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The Southern blot is a technique which is used to detect DNA in a sample, and determine how much DNA is present. This procedure is named for Edwin Southern, a British biologist who pioneered the technique in the 1970s. Southern blot analysis uses gel electrophoresis to separate DNA fragments in a sample and then uses probes to detect DNA sequences of interest.
Southern blotting starts with a sample of DNA which has been extracted from cells. The DNA is treated with restriction enzymes that cleave the nucleic acid into fragments of varying sizes. Next, the DNA is run through a denaturing agarose gel electrophoresis. This process separates the fragments into single strands at the same time as they are also separated by size.
The next step in the Southern blot is to transfer the separated DNA fragments to a sheet of nylon or nitrocellulose, which holds the fragments immobile. Following this the sheet is incubated with a hybridization probe of single-stranded DNA. The sequence of the probe is designed so that it will bind to the DNA sequence that the experiment is attempting to detect. Each probe fragment will bind to its complementary DNA sequence if it exists in the sample, to form a section of double-stranded DNA. The probe is labeled with a radioactive isotope, or with an enzyme. Multiple probes can be used in the same experiment.
When the incubation is complete, the final step in the Southern blot process is to reveal locations where the probe has bound to complementary DNA. If the probe was labeled with a radioactive isotope, this is done by using x-rays to detect spots where the probe has hybridized to sample DNA fragments. When an enzyme is used, a further incubation is carried out. The enzyme used for this purpose is one which produces a colored product when it reacts with its substrate, so the Southern blot is completed by adding substrate to reveal locations where probe DNA has bound to sample DNA.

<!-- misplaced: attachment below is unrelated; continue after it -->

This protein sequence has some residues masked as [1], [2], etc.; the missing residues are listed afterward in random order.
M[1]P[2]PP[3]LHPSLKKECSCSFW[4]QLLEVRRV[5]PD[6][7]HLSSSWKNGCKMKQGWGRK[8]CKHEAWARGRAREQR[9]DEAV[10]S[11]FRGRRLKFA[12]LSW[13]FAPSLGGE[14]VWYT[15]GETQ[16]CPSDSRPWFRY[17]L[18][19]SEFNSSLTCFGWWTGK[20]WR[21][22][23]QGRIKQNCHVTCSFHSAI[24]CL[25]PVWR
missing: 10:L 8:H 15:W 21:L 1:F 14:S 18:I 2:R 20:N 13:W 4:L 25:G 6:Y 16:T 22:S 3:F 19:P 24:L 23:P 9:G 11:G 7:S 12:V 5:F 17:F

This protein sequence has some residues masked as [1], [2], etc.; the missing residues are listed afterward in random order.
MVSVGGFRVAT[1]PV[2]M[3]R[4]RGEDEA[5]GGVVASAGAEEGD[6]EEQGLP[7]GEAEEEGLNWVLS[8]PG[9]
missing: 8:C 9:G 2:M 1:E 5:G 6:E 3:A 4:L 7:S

Southern blots are useful for a variety of reasons. The simplest use of the technique is to use a probe to identify DNA sequences which are of interest, or which must be isolated for other uses. Southern blotting is also used to determine how many copies of a particular sequence are present in a sample. This is possible because a stronger radioactive or enzymatic signal is produced when more copies of a sequence are present and bound to probes.
Another common use of the technique is in genetic manipulation of bacteria and other microorganisms. In this case bacterial DNA is probed to determine if foreign DNA has successfully been introduced into the bacteria. Southern blotting is also the basis for the restriction fragment length polymorphism technique.
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